The benefits of supporting farmers’ markets go beyond individual health to something larger: the well-being of an entire community. Prosperous farms help ensure green spaces between towns and cities and conserve land for agriculture. For many small growers, a thriving local market offers the opportunity to make a decent living from farming, pay their workers a fair wage and plan for the future. At farmers’ markets, they can sell directly to customers, earning close to 80 cents on a dollar, on average, compared to just 20 cents if they sell to food distributors who ship their produce to grocery chains.

In large metropolitan areas, such as the San Francisco Bay Area, Chicago or New York City, many small farmers sell exclusively through farmers’ markets. They wouldn’t be able to survive as small business owners without them. For example, my friend Mr. Rodriguez began selling his organic strawberries at our farmers’ market and soon we began offering his spectacular berries to patients at our 19 Northern California hospitals. Now, each season he provides 130 dozen pints per week and, to do that, he has had to hire five new farm workers.

Also, when you buy from a farm or a farmers’ market, you are helping ensure that the farm is economically viable and that local produce will be available year after year. I can’t speak for everyone, but for me it’s worth a lot to know that every spring I can help myself to several different varieties of exquisitely ripe and sweet berries, and that early fall will arrive with fresh figs and beautiful heirloom tomatoes by the basketful. Small farms have played a leading role in re­introducing many unusual varieties of fruits and vegetables that were virtually abandoned when large-scale agriculture came along. Among these so-called heirloom varieties are hundreds of different kinds of apples, pears and tomatoes that were in danger of being lost, fruits and vegetables you would hardly ever find at supermarkets.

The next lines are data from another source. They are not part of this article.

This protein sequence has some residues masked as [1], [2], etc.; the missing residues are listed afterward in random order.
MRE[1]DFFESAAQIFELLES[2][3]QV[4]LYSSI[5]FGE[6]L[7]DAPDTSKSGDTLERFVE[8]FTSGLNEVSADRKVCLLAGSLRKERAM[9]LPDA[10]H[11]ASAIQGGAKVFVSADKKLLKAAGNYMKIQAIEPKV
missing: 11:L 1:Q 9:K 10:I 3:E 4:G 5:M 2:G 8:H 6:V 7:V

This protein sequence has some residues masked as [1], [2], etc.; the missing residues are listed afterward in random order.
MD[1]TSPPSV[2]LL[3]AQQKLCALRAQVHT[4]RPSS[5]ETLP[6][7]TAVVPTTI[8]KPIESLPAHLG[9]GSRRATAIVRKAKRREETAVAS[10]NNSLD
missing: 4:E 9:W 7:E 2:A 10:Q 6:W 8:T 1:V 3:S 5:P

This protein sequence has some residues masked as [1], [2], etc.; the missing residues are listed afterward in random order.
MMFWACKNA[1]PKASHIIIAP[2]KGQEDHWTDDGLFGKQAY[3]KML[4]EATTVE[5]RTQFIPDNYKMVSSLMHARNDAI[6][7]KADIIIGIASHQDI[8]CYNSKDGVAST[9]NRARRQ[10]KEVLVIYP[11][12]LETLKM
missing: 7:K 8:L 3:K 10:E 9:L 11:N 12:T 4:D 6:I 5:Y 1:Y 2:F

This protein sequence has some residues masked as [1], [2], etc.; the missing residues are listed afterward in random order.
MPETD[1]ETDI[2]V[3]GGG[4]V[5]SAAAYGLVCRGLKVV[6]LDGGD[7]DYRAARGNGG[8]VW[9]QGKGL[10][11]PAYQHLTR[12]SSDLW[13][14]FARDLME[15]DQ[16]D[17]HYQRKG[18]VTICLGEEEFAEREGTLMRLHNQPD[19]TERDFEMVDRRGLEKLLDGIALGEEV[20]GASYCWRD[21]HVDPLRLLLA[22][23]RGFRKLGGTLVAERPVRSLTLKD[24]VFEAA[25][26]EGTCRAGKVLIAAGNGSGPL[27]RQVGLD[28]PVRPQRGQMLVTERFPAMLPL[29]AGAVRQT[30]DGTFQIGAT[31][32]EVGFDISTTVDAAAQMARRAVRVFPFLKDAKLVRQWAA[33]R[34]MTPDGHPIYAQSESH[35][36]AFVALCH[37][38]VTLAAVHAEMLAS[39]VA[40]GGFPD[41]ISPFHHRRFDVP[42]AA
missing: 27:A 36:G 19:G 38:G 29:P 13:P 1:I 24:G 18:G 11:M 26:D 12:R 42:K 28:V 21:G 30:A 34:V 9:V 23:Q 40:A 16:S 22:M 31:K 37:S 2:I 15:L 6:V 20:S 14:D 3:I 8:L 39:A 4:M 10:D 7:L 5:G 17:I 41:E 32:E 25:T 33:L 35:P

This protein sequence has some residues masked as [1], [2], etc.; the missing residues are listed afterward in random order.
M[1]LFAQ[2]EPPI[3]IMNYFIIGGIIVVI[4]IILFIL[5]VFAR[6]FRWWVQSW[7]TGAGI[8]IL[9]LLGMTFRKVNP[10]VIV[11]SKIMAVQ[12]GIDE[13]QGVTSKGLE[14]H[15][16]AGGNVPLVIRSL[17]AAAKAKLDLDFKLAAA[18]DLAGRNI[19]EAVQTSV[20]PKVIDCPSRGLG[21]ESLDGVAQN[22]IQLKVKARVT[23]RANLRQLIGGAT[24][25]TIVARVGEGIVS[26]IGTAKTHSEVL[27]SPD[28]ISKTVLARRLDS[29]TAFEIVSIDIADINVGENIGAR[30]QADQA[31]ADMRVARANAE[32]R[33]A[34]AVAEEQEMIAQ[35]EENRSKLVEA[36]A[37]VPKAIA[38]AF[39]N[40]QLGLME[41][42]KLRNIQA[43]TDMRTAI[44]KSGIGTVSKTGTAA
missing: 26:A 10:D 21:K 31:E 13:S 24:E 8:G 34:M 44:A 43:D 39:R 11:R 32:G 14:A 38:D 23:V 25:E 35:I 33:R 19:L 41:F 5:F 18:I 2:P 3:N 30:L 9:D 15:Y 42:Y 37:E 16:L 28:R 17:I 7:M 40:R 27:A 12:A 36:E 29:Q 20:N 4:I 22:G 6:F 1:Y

And of course there’s the simple fact that these local markets are just plain fun. They are places where people can come together to shop, talk, sit on a bench and watch the world go by, listen to music and exchange recipes. Local markets are as old as the oldest human settlements, and they have always been about more than just the buying and selling of goods. They are the heart and soul of a community. With the rise of big-box stores and shopping malls, we’ve unfortunately lost that feature in many parts of the country.

But today it’s being recaptured in the growing number of farmers’ markets cropping up in towns and cities large and small, with their colorful stalls and handwritten signs, their bins of hand-picked produce that was often harvested just hours ago.

Next: 5. Encourage Sustainable Agriculture »

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5. Encourage Sustainable Agriculture

Farmers’ markets help keep not only our communities healthy but our environment too. Small farms have been leaders in adapting sustainable agricultural techniques that protect water and build healthy soils. They have revived growing techniques that don’t require as many chemical fertilizers and pesticides as some large operations do, and adapted to specific local growing conditions. Their hard work has helped prevent contamination of rivers, streams, lakes and oceans and often prevented farm workers from being exposed to chemicals that are known to pose health hazards.